It may not be the biggest state, nor the one with the most students, but Illinois leads the nation in school district spending on administrators. Even amid a looming statewide financial crisis, the state’s 852 districts spent more than $1 billion in fiscal year 2016, the most in the nation, according to a newly released analysis.
A report from the Metropolitan Planning Council analyzed administrative spending in Illinois and compared it with other states.
“There is a lot that the state can do to more effectively spend its money to educate children,” said Adam Slade, a researcher with the council.
Illinois also spends twice as much per pupil on school administration as the national average — $544 in Illinois to $226 nationwide. Measured per pupil, that is the third highest rate in the country, nearly double New York at $349 and nearly five times as much as California, where admin costs are $95 per student.
Not only do most districts spend a lot on administration, Illinois has 852 districts, more than many other states. About one-quarter of those districts operate only one school. Roughly 4 percent serve fewer than 100 students.
The reasons for that are complicated, says Josh Ellis, vice president of the council. Some rural school districts in Illinois serve sparsely populated areas with few students. Historically, some school districts were formed a tool to to enforce racial segregation.
In Illinois, Ellis said, “It’s been historically easy to create another unit of government.”
The Metropolitan Planning Council argues that this multitude of districts isn’t the most efficient. It points out that districts with more students tend to spend less per capita on administration. Chicago Public Schools, for example, spends $349 per student on administration still above the national level but below the statewide average of $544.
The council suggests that districts share administrative services and even superintendents, based on geographic proximity and the needs of students.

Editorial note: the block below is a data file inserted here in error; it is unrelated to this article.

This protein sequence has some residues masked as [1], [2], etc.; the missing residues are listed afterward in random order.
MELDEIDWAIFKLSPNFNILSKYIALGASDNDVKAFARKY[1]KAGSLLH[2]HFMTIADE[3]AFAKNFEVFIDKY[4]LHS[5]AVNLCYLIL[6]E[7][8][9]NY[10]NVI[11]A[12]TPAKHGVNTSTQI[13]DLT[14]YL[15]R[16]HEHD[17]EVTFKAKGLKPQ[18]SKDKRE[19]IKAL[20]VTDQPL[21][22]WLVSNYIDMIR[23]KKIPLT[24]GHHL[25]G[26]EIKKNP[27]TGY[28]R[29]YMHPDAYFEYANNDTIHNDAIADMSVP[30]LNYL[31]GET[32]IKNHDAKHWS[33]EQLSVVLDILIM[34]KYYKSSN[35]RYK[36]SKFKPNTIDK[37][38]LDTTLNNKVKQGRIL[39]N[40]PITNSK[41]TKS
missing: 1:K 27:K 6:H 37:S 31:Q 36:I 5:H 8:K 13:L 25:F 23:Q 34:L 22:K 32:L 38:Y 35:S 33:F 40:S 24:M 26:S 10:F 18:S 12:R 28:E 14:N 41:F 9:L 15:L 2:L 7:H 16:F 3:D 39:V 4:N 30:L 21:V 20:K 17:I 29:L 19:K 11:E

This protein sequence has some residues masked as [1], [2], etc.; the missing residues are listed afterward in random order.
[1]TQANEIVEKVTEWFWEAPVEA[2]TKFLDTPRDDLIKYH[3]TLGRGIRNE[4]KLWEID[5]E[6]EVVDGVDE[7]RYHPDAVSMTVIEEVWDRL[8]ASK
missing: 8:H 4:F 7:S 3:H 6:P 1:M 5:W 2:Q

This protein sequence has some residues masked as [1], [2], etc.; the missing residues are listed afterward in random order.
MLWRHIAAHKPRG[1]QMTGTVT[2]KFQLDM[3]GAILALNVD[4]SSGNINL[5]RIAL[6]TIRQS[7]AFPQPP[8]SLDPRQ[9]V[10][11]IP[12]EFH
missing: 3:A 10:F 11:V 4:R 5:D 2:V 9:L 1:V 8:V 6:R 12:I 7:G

That’s already happening in some places. Most recently, the town of Paw Paw in western Illinois voted to deactive its school district. Its 50 students will stay in their schools, but will be educated by another, neighboring district.
Illinois administrative spending per student has risen 5 percent since 2014-15, when the policy group pegged it at at $518 per student. At that time, Illinois’ overall statewide spending on administrative costs was still more than $1 billion.
The comparatively high administrative costs strains school budget. Education advocates hope to move more money move into classrooms. On the state level, Gov. J.B. Pritzker is lobbying hard for a graduated income tax that would increase the tax rate for higher earners, but he has to convince the legislature to amend the state constitution to do so.
Separately, legislation moving through Springfield that would allow voters to force schools boards to consolidate to save resources by sharing top administrators. Currently, a local district has to pass a resolution to make this happen.
For Slade, consolidating districts is one way to change the fiscal situation of education in Illinois, without the political buy-in or lobbying needed for major fiscal reform bills.
“The normal paralysis we have in elected government to change or modify how we provide services is an illusion, there are very specific steps we can take to put our children first,” said Slade.